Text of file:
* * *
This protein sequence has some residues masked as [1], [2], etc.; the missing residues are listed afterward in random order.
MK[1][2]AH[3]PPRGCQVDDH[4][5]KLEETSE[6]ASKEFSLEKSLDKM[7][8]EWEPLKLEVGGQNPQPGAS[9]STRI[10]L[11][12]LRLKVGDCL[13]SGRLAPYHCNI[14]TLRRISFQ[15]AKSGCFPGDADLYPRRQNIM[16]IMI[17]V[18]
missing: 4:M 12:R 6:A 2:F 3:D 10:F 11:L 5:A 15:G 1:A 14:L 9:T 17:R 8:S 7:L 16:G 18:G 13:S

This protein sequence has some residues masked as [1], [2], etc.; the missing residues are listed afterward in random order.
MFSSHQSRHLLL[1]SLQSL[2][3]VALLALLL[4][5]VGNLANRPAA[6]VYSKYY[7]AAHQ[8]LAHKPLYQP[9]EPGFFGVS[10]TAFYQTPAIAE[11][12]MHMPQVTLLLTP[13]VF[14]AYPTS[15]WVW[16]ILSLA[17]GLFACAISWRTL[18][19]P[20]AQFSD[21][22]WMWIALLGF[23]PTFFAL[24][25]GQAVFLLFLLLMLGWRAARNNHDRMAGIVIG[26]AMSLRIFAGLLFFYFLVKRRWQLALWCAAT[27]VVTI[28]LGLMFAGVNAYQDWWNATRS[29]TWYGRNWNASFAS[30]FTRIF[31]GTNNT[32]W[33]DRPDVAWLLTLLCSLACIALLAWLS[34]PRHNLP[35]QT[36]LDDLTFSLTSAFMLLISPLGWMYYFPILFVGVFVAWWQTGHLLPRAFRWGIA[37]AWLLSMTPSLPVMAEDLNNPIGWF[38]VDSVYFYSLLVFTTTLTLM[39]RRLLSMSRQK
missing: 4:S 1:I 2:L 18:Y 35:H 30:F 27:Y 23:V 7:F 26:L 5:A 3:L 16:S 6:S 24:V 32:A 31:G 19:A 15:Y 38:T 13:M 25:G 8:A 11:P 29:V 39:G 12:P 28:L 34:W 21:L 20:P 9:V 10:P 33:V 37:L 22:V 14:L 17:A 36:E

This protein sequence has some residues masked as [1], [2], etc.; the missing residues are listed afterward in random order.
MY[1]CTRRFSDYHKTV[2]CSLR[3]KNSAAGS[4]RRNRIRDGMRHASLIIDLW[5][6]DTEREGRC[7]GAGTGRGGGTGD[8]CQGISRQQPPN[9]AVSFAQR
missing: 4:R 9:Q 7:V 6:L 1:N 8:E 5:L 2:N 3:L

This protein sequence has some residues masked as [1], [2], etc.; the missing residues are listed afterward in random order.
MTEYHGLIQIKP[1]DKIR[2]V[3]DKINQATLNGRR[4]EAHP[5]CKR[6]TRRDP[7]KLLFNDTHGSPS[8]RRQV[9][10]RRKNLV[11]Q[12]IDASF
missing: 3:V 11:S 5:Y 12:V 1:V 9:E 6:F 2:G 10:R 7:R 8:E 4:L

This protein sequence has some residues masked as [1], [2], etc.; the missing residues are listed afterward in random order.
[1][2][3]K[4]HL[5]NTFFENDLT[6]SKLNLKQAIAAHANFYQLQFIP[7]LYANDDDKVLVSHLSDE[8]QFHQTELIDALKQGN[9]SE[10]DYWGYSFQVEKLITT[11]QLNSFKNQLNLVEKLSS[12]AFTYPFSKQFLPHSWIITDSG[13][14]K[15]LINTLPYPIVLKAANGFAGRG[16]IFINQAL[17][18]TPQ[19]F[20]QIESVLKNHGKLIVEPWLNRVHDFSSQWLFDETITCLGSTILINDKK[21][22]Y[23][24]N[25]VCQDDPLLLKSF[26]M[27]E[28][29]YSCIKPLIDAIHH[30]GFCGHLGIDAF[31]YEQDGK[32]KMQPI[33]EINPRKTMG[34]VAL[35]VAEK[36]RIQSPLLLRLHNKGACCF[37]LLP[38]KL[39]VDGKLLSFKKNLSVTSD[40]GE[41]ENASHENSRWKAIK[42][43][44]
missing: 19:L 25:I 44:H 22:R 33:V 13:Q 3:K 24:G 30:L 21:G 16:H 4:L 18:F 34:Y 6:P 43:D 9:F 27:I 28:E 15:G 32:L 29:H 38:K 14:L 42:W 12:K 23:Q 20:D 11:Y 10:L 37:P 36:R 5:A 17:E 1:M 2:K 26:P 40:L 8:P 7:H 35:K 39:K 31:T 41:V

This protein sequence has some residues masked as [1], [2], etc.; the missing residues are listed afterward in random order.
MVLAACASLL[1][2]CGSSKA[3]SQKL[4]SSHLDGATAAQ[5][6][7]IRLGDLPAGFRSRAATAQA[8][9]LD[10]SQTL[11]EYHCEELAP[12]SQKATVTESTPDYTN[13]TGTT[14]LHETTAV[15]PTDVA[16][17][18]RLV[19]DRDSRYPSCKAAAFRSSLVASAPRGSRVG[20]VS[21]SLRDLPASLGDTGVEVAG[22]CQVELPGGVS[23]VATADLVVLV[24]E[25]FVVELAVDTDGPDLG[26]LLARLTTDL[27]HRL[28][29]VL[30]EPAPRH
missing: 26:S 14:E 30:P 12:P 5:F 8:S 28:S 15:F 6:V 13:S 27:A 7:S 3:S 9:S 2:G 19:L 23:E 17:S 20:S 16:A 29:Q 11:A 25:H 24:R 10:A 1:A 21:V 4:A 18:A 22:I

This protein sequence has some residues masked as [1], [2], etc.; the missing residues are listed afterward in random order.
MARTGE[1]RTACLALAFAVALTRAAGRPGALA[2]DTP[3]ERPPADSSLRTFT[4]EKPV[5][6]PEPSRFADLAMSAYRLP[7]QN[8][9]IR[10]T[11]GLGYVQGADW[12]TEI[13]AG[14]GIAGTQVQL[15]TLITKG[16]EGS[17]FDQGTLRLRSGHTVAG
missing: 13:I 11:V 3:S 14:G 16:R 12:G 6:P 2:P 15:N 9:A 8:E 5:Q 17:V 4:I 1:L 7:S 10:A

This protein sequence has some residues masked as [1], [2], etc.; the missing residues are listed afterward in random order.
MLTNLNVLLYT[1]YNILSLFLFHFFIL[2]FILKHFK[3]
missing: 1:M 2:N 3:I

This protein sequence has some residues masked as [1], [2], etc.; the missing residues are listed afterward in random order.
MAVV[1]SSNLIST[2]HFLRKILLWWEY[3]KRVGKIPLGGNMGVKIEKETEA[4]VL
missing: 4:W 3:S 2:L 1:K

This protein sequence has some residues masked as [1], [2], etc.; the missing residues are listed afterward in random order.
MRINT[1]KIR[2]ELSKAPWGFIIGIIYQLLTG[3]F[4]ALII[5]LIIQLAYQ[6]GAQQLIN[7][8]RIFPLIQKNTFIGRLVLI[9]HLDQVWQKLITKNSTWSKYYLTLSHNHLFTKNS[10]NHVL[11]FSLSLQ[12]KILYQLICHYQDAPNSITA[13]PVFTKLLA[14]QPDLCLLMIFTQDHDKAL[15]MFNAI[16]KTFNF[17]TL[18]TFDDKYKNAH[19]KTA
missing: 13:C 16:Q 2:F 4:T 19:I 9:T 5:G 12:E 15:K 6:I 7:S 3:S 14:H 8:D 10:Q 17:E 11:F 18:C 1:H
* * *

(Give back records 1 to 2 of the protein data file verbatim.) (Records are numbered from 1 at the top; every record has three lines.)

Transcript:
This protein sequence has some residues masked as [1], [2], etc.; the missing residues are listed afterward in random order.
MK[1][2]AH[3]PPRGCQVDDH[4][5]KLEETSE[6]ASKEFSLEKSLDKM[7][8]EWEPLKLEVGGQNPQPGAS[9]STRI[10]L[11][12]LRLKVGDCL[13]SGRLAPYHCNI[14]TLRRISFQ[15]AKSGCFPGDADLYPRRQNIM[16]IMI[17]V[18]
missing: 4:M 12:R 6:A 2:F 3:D 10:F 11:L 5:A 15:G 1:A 14:L 9:T 17:R 8:S 7:L 16:G 18:G 13:S

This protein sequence has some residues masked as [1], [2], etc.; the missing residues are listed afterward in random order.
MFSSHQSRHLLL[1]SLQSL[2][3]VALLALLL[4][5]VGNLANRPAA[6]VYSKYY[7]AAHQ[8]LAHKPLYQP[9]EPGFFGVS[10]TAFYQTPAIAE[11][12]MHMPQVTLLLTP[13]VF[14]AYPTS[15]WVW[16]ILSLA[17]GLFACAISWRTL[18][19]P[20]AQFSD[21][22]WMWIALLGF[23]PTFFAL[24][25]GQAVFLLFLLLMLGWRAARNNHDRMAGIVIG[26]AMSLRIFAGLLFFYFLVKRRWQLALWCAAT[27]VVTI[28]LGLMFAGVNAYQDWWNATRS[29]TWYGRNWNASFAS[30]FTRIF[31]GTNNT[32]W[33]DRPDVAWLLTLLCSLACIALLAWLS[34]PRHNLP[35]QT[36]LDDLTFSLTSAFMLLISPLGWMYYFPILFVGVFVAWWQTGHLLPRAFRWGIA[37]AWLLSMTPSLPVMAEDLNNPIGWF[38]VDSVYFYSLLVFTTTLTLM[39]RRLLSMSRQK
missing: 4:S 1:I 2:L 18:Y 35:H 30:F 27:Y 23:V 7:F 26:L 5:A 3:L 16:S 6:S 24:V 32:A 31:G 19:A 15:Y 38:T 13:M 25:G 8:A 11:P 29:V 39:G 12:P 28:L 34:W 21:L 20:P 9:V 10:P 33:V 37:L 22:V 14:L 17:A 36:E